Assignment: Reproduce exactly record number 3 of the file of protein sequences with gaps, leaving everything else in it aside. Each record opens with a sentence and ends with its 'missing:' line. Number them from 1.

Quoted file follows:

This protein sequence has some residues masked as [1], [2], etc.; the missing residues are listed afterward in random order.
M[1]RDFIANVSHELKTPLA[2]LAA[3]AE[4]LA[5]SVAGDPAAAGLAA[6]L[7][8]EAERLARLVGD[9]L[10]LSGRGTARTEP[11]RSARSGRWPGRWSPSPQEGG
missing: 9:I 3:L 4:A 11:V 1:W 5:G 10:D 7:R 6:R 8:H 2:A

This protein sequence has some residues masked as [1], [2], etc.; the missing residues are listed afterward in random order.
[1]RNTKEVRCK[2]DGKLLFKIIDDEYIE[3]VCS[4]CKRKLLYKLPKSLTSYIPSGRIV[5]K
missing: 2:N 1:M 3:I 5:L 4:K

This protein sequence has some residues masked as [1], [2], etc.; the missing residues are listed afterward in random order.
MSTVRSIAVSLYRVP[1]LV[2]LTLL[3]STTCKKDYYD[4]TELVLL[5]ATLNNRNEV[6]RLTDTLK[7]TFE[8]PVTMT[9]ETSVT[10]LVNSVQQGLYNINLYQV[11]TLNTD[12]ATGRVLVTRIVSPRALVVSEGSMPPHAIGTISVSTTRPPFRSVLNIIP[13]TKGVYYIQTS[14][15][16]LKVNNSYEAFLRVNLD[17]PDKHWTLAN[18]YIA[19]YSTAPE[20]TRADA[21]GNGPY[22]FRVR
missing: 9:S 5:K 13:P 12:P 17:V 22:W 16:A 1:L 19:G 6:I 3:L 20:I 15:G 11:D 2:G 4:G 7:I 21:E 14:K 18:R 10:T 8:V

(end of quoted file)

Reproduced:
This protein sequence has some residues masked as [1], [2], etc.; the missing residues are listed afterward in random order.
MSTVRSIAVSLYRVP[1]LV[2]LTLL[3]STTCKKDYYD[4]TELVLL[5]ATLNNRNEV[6]RLTDTLK[7]TFE[8]PVTMT[9]ETSVT[10]LVNSVQQGLYNINLYQV[11]TLNTD[12]ATGRVLVTRIVSPRALVVSEGSMPPHAIGTISVSTTRPPFRSVLNIIP[13]TKGVYYIQTS[14][15][16]LKVNNSYEAFLRVNLD[17]PDKHWTLAN[18]YIA[19]YSTAPE[20]TRADA[21]GNGPY[22]FRVR
missing: 9:S 5:K 13:P 12:P 17:V 22:W 16:A 1:L 19:G 6:I 3:L 20:I 15:G 11:D 2:G 4:G 7:I 21:E 14:K 18:R 10:T 8:V